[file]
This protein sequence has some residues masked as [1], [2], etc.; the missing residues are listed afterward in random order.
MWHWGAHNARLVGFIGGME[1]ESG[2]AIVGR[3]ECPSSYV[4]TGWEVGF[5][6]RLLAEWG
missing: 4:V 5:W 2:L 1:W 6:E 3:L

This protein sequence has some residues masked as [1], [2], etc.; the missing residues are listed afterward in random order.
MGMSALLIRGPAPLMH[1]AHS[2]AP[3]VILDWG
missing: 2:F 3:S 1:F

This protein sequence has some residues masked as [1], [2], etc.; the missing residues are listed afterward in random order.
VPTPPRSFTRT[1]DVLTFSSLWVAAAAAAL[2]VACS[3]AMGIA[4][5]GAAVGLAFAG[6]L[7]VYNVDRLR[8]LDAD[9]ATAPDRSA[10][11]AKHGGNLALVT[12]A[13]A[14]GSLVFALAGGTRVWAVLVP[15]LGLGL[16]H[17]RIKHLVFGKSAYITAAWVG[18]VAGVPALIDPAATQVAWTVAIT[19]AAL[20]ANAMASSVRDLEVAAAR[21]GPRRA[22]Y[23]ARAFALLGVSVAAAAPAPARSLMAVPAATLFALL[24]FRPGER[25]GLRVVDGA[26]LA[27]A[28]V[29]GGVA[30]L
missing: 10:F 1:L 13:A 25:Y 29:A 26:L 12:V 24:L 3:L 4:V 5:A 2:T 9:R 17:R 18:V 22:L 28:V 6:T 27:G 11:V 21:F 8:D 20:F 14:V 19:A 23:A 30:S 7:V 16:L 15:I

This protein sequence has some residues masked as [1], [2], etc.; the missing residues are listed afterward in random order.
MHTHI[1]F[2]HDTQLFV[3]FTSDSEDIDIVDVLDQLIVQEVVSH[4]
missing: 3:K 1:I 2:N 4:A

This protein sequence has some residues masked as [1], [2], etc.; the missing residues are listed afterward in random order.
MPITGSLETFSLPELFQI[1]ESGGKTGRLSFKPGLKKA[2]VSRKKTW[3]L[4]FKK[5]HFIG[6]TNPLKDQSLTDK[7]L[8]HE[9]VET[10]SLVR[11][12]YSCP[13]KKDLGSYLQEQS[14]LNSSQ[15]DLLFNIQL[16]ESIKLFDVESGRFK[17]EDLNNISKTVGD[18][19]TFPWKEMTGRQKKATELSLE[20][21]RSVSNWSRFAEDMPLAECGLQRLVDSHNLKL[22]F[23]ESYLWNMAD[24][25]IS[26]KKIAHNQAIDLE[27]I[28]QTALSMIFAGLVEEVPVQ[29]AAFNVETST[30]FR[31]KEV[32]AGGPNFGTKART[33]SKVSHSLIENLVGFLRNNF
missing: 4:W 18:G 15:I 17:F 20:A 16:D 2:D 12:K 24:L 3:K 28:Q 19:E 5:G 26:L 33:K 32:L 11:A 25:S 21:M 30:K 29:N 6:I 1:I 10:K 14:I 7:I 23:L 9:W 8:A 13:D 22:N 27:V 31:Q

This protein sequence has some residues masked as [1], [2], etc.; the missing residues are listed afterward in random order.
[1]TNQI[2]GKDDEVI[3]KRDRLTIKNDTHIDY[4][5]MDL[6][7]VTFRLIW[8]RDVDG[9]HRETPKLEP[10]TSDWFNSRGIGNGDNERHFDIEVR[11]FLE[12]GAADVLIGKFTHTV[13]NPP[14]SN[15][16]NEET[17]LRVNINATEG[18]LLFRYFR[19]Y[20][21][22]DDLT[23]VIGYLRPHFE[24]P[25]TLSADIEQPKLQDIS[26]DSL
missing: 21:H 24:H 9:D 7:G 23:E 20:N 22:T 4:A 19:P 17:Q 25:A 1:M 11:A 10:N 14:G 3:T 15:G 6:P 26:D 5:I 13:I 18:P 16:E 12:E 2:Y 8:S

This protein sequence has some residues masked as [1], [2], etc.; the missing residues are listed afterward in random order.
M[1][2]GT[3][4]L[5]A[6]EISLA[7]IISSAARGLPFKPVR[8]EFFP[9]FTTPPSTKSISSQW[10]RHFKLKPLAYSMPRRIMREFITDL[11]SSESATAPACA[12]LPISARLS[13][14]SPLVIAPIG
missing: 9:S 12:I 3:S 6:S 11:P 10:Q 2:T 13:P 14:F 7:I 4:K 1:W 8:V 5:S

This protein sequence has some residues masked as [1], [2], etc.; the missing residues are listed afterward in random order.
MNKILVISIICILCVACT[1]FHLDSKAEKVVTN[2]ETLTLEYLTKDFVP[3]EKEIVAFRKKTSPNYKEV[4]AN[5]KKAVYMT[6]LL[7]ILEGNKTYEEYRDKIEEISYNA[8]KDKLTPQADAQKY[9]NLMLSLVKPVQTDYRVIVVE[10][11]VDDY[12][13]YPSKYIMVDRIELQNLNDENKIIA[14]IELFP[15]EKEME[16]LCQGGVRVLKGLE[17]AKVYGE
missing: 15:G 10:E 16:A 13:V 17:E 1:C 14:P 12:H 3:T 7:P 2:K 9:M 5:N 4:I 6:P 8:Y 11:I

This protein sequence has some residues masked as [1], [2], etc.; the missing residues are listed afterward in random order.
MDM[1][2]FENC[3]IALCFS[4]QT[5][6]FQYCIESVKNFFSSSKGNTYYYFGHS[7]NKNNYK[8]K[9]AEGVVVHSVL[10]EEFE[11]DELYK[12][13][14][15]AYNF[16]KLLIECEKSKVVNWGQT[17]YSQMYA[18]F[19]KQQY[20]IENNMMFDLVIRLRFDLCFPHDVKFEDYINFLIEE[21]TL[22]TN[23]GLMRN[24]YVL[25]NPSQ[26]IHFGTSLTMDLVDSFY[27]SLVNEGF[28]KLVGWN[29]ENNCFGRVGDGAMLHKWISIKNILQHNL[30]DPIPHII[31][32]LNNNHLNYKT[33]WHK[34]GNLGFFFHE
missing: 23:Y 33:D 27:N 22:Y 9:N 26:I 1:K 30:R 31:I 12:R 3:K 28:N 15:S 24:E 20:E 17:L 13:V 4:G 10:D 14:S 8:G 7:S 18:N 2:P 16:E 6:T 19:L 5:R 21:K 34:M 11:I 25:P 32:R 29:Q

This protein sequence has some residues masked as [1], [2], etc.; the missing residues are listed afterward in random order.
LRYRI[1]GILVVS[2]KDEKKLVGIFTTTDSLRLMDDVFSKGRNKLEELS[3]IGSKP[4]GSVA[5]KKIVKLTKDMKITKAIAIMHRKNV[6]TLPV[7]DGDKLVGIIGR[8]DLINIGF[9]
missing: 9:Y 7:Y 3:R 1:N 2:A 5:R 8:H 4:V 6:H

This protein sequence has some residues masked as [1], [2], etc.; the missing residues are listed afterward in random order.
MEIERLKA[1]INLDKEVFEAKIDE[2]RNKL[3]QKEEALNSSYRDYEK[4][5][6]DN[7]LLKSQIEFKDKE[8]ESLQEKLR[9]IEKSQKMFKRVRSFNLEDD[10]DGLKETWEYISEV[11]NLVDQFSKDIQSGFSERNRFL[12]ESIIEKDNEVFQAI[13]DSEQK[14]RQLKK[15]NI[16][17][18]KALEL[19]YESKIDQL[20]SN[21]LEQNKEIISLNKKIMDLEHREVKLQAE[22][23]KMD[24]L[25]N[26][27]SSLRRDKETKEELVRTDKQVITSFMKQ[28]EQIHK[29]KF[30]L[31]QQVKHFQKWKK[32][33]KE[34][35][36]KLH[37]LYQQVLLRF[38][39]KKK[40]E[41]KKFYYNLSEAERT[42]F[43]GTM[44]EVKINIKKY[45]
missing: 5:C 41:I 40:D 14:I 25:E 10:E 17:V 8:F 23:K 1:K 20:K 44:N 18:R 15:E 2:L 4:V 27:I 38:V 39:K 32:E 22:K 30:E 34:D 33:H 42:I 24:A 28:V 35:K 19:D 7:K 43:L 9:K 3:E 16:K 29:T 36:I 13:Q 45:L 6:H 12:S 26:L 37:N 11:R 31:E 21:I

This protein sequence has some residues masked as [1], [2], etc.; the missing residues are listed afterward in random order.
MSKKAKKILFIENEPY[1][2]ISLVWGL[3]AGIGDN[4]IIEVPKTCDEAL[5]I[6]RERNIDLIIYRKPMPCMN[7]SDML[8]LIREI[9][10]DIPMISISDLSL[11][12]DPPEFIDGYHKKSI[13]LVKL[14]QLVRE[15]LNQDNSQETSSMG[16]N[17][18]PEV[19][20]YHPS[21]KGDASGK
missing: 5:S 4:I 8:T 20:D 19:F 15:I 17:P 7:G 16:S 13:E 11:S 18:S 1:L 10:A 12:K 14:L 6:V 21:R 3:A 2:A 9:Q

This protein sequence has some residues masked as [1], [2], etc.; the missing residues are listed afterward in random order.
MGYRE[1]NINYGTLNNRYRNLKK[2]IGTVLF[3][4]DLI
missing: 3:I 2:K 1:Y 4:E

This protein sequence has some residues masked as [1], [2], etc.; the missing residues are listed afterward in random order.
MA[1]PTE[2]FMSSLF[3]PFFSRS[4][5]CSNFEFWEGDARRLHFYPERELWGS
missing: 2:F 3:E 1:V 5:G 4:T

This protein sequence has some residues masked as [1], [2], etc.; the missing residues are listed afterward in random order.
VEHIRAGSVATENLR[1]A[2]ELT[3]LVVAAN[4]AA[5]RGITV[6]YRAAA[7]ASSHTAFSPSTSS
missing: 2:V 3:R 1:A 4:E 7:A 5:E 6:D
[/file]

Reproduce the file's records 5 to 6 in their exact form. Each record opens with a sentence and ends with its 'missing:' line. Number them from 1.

This protein sequence has some residues masked as [1], [2], etc.; the missing residues are listed afterward in random order.
MPITGSLETFSLPELFQI[1]ESGGKTGRLSFKPGLKKA[2]VSRKKTW[3]L[4]FKK[5]HFIG[6]TNPLKDQSLTDK[7]L[8]HE[9]VET[10]SLVR[11][12]YSCP[13]KKDLGSYLQEQS[14]LNSSQ[15]DLLFNIQL[16]ESIKLFDVESGRFK[17]EDLNNISKTVGD[18][19]TFPWKEMTGRQKKATELSLE[20][21]RSVSNWSRFAEDMPLAECGLQRLVDSHNLKL[22]F[23]ESYLWNMAD[24][25]IS[26]KKIAHNQAIDLE[27]I[28]QTALSMIFAGLVEEVPVQ[29]AAFNVETST[30]FR[31]KEV[32]AGGPNFGTKART[33]SKVSHSLIENLVGFLRNNF
missing: 4:W 18:G 15:I 17:F 20:A 16:D 2:D 12:K 24:L 3:K 28:Q 19:E 5:G 26:L 33:K 32:L 11:A 25:S 21:M 30:K 29:N 6:I 1:I 10:K 14:I 7:I 23:L 9:W 8:A 13:D 22:N 27:V 31:Q

This protein sequence has some residues masked as [1], [2], etc.; the missing residues are listed afterward in random order.
[1]TNQI[2]GKDDEVI[3]KRDRLTIKNDTHIDY[4][5]MDL[6][7]VTFRLIW[8]RDVDG[9]HRETPKLEP[10]TSDWFNSRGIGNGDNERHFDIEVR[11]FLE[12]GAADVLIGKFTHTV[13]NPP[14]SN[15][16]NEET[17]LRVNINATEG[18]LLFRYFR[19]Y[20][21][22]DDLT[23]VIGYLRPHFE[24]P[25]TLSADIEQPKLQDIS[26]DSL
missing: 21:H 24:H 9:D 7:G 23:E 20:N 22:T 4:A 19:P 17:Q 25:A 1:M 11:A 10:N 14:G 3:T 15:G 6:P 26:D 5:I 13:I 18:P 16:E 12:E 2:Y 8:S